17) Hope SA, Antonis P, Adam D, Cameron JD, Meredith IT. Arterial pulse wave velocity but not augmentation index is associated with coronary artery disease extent and severity: Implications for arterial transfer function applicability. J Hypertens. 2007; 25: 2105-2109 [PubMed]
18) Venkitachalam L, Mackey RH, Sutton-Tyrrell K, Patel AS, Boraz MA, Simkin-Silverman LR, Kuller LH. Elevated pulse wave velocity increases the odds of coronary calcification in overweight postmenopausal women. Am J Hypertens. 2007; 20: 469-475 [PubMed]
19) Alarhabi AY, Mohamed MS, Ibrahim S, Hun TM, Musa KI, Yusof Z. Pulse wave velocity as a marker of severity of coronary artery disease. J Clin Hypertens. 2009; 11: 17-21 [PubMed]
20) Kim HL, Jin KN, Seo JB, Choi YH, Chung WY, Kim SH, Kim MA, Zo JH. The association of brachial-ankle pulse wave velocity with coronary artery disease evaluated by coronary computed tomography angiography. PLoS One. 2015; 10: e0123164. [PMC free article] [PubMed]
21) Leung MC, Meredith IT, Cameron JD. Aortic stiffness affects the coronary blood flow response to percutaneous coronary intervention. Am J Physiol Heart Circ Physiol. 2006; 290: H624-630 [PubMed]
22) Gibbons RJ, Chatterjee K, Daley J, Douglas JS, Fihn SD, Gardin JM, Grunwald MA, Levy D, Lytle BW, O'Rourke RA, Schafer WP, Williams SV, ACC/AHA/ACP-ASIM guidelines for the management of patients with chronic stable angina: executive summary and recommendations A Report of the American College of Cardiology/American Heart Association Task Force on Practice Guidelines (Committee on Management of Patients with Chronic Stable Angina). Circulation. 1999. 99: 2829-2848 [PubMed]
23) Lee HS, Kim HL, Kim H, Hwang D, Choi HM, Oh SW, Seo JB, Chung WY, Kim SH, Kim MA, Zo JH. Incremental prognostic value of brachial-ankle pulse wave velocity to single-photon emission computed tomography in patients with suspected coronary artery disease. J Atheroscl Thromb. 2015; 22: 1040-1050 [PubMed]
24) Berman DS, Abidov A, Kang X, Hayes SW, Friedman JD, Sciammarella MG, Cohen I, Gerlach J, Waechter PB, Germano G, Hachamovitch R. Prognostic validation of a 17-segment score derived from a 20-segment score for myocardial perfusion SPECT interpretation. J Nuc Cardiol. 2004; 11: 414-423 [PubMed]
25) Berman DS, Kang X, Gransar H, Gerlach J, Friedman JD, Hayes SW, Thomson LE, Hachamovitch R, Shaw LJ, Slomka PJ, Yang LD, Germano G. Quantitative assessment of myocardial perfusion abnormality on SPECT myocardial perfusion imaging is more reproducible than expert visual analysis. J Nuc Cardiol. 2009; 16: 45-53 [PMC free article] [PubMed]
26) Kim HL, Im MS, Seo JB, Chung WY, Kim SH, Kim MA, Zo JH. The association between arterial stiffness and left ventricular filling pressure in an apparently healthy korean population. Cardiovasc Ultrasound. 2013; 11: 2. [PMC free article] [PubMed]
27) Kerr KF, McClelland RL, Brown ER, Lumley T. (2011) Evaluating the incremental value of new biomarkers with integrated discrimination improvement. Am J Epidemiol. 2011; 174: 364-374 [PMC free article] [PubMed]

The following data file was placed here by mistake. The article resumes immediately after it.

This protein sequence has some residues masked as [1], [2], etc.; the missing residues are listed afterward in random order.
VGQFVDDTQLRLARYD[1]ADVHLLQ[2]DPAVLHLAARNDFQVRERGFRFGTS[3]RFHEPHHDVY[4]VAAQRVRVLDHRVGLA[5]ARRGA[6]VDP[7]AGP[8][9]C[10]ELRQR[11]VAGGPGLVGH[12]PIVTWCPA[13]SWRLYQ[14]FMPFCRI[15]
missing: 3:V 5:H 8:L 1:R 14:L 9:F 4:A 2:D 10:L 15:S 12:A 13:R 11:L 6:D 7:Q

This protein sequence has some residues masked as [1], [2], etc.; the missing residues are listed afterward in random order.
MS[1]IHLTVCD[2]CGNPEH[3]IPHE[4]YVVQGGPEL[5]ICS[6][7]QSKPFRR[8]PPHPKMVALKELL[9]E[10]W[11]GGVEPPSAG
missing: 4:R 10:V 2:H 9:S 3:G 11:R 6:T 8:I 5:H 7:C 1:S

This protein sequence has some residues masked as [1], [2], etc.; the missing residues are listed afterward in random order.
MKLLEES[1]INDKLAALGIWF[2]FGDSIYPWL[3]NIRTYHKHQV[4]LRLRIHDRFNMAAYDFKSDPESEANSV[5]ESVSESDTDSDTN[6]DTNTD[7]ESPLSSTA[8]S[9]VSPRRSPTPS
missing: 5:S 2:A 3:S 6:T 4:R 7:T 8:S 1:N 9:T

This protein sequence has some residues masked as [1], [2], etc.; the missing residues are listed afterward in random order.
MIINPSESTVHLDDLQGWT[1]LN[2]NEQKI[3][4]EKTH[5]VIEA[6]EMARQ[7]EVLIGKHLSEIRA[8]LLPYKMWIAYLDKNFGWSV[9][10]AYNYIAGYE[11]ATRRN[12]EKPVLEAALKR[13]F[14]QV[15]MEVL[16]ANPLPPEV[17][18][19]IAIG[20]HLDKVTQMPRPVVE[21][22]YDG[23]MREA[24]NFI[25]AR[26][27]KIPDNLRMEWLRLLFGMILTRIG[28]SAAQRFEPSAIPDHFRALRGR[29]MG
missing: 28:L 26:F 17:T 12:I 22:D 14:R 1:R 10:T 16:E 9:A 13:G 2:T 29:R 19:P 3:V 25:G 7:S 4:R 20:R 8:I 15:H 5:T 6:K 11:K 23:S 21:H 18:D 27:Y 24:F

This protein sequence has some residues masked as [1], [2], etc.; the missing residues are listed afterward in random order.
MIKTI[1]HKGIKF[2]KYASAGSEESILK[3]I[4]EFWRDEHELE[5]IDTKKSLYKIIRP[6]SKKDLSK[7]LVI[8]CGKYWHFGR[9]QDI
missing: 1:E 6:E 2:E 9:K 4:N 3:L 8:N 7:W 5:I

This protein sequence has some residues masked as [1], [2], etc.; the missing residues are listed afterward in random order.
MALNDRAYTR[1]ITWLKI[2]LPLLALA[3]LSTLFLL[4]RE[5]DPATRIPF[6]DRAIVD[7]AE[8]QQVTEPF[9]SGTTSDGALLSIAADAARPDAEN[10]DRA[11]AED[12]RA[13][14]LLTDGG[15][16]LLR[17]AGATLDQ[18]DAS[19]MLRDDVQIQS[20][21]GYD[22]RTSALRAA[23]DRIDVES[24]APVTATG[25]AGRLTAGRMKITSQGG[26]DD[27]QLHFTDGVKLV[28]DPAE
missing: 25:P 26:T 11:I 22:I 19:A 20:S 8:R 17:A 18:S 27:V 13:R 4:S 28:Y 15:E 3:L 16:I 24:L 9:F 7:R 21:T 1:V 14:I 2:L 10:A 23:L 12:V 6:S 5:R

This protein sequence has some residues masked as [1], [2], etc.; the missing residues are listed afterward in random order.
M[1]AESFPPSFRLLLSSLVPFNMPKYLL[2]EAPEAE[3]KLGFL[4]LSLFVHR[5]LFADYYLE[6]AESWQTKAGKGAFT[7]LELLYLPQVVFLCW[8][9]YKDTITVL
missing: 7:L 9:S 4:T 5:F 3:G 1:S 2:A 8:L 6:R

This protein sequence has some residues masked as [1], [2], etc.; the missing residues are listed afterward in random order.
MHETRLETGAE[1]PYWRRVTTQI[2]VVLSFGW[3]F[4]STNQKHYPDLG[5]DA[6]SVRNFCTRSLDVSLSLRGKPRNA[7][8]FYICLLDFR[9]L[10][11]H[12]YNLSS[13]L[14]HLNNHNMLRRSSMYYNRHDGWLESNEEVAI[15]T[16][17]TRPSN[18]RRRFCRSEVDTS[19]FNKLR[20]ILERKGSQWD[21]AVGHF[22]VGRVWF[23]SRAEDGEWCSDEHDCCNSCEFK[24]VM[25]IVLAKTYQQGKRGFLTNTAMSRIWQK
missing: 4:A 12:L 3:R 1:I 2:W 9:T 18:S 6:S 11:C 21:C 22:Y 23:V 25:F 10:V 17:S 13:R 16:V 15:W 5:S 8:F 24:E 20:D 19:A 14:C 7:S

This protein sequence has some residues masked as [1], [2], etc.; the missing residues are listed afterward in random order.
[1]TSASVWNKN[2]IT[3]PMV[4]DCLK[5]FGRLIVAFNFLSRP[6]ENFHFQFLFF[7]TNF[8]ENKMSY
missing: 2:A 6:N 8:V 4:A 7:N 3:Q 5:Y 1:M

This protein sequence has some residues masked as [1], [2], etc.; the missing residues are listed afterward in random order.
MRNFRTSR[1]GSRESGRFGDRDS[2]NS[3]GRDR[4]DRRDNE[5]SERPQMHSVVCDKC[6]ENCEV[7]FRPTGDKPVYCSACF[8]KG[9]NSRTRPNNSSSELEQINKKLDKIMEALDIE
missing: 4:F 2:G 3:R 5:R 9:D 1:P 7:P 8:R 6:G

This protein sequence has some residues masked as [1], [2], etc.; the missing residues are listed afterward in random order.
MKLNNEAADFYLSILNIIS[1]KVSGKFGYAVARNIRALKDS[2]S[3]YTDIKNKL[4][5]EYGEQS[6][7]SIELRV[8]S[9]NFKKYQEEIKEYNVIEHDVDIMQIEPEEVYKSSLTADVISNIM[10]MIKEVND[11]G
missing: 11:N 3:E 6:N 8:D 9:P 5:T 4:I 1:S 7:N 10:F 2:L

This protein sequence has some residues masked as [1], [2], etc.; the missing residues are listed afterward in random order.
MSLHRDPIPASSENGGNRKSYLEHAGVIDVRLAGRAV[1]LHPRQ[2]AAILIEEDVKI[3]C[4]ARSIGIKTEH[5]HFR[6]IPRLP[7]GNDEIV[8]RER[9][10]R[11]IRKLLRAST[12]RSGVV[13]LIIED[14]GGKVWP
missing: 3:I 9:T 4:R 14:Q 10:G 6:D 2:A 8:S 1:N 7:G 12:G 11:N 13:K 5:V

28) Arbab-Zadeh A. Stress testing and non-invasive coronary angiography in patients with suspected coronary artery disease: Time for a new paradigm. Heart Int. 2012; 7: e2. [PMC free article] [PubMed]
29) Miller JM, Rochitte CE, Dewey M, Arbab-Zadeh A, Niinuma H, Gottlieb I, Paul N, Clouse ME, Shapiro EP, Hoe J, Lardo AC, Bush DE, de Roos A, Cox C, Brinker J, Lima JA. Diagnostic performance of coronary angiography by 64-row CT. N Engl J Med. 2008; 359: 2324-2336 [PubMed]
30) Budoff MJ, Achenbach S, Blumenthal RS, Carr JJ, Goldin JG, Greenland P, Guerci AD, Lima JA, Rader DJ, Rubin GD, Shaw LJ, Wiegers SE. Assessment of coronary artery disease by cardiac computed tomography: A scientific statement from the american heart association committee on cardiovascular imaging and intervention, council on cardiovascular radiology and intervention, and committee on cardiac imaging, council on clinical cardiology. Circulation. 2006; 114: 1761-1791 [PubMed]
31) Nissen SE. Limitations of computed tomography coronary angiography. J Am Coll Cardiol. 2008; 52: 2145-2147 [PubMed]
32) Rispler S, Keidar Z, Ghersin E, Roguin A, Soil A, Dragu R, Litmanovich D, Frenkel A, Aronson D, Engel A, Beyar R, Israel O. Integrated single-photon emission computed tomography and computed tomography coronary angiography for the assessment of hemodynamically significant coronary artery lesions. J Am Coll Cardiol. 2007; 49: 1059-1067 [PubMed]
33) Munakata M. Brachial-ankle pulse wave velocity in the measurement of arterial stiffness: Recent evidence and clinical applications. Curr Hypertens Rev. 2014; 10: 49-57 [PubMed]
34) Kim HL, Seo JB, Chung WY, Kim SH, Zo JH, Kim MA. The association between ambulatory blood pressure profile and brachial-ankle pulse wave velocity in untreated hypertensive subjects. Blood Press. 2015; 24: 139-146 [PubMed]
35) Vlachopoulos C, Aznaouridis K, Terentes-Printzios D, Ioakeimidis N, Stefanadis C. Prediction of cardiovascular events and all-cause mortality with brachial-ankle elasticity index: A systematic review and meta-analysis. Hypertension. 2012; 60: 556-562 [PubMed]
36) Xiong Z, Zhu C, Zheng Z, Wang M, Wu Z, Chen L, Chen Y. Relationship between arterial stiffness assessed by brachial-ankle pulse wave velocity and coronary artery disease severity assessed by the SYNTAX score. J Atheroscl Thromb. 2012; 19: 970-976 [PubMed]
37) Arroyo-Espliguero R, Mollichelli N, Avanzas P, Zouridakis E, Newey VR, Nassiri DK, Kaski JC. Chronic inflammation and increased arterial stiffness in patients with cardiac syndrome X. Eur Heart J. 2003; 24: 2006-2011 [PubMed]

Articles from Journal of Atherosclerosis and Thrombosis are provided here courtesy of Japan Atherosclerosis Society